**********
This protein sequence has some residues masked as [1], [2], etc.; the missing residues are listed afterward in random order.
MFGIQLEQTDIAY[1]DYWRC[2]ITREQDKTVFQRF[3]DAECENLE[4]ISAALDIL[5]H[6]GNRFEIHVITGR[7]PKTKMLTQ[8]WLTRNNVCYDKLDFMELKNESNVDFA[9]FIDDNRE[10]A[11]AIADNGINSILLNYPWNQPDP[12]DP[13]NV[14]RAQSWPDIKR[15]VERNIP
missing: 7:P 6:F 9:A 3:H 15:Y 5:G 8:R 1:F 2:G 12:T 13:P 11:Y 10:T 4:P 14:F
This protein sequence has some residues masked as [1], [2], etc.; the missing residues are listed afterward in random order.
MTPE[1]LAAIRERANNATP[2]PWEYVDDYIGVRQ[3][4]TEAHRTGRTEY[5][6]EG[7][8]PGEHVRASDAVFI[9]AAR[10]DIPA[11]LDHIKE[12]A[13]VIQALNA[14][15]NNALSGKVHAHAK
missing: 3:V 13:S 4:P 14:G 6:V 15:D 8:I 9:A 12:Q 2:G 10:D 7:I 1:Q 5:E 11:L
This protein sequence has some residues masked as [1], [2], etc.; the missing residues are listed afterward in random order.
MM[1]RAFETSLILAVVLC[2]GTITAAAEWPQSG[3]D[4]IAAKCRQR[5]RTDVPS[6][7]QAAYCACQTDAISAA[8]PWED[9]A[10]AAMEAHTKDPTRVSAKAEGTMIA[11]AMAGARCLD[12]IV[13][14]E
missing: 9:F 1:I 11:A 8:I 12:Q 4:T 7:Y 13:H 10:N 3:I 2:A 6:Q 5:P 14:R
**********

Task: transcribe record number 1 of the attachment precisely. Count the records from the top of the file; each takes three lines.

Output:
This protein sequence has some residues masked as [1], [2], etc.; the missing residues are listed afterward in random order.
MFGIQLEQTDIAY[1]DYWRC[2]ITREQDKTVFQRF[3]DAECENLE[4]ISAALDIL[5]H[6]GNRFEIHVITGR[7]PKTKMLTQ[8]WLTRNNVCYDKLDFMELKNESNVDFA[9]FIDDNRE[10]A[11]AIADNGINSILLNYPWNQPDP[12]DP[13]NV[14]RAQSWPDIKR[15]VERNIP
missing: 7:P 6:F 9:A 3:H 15:Y 5:G 8:R 1:F 2:G 12:T 13:P 11:Y 10:T 4:P 14:F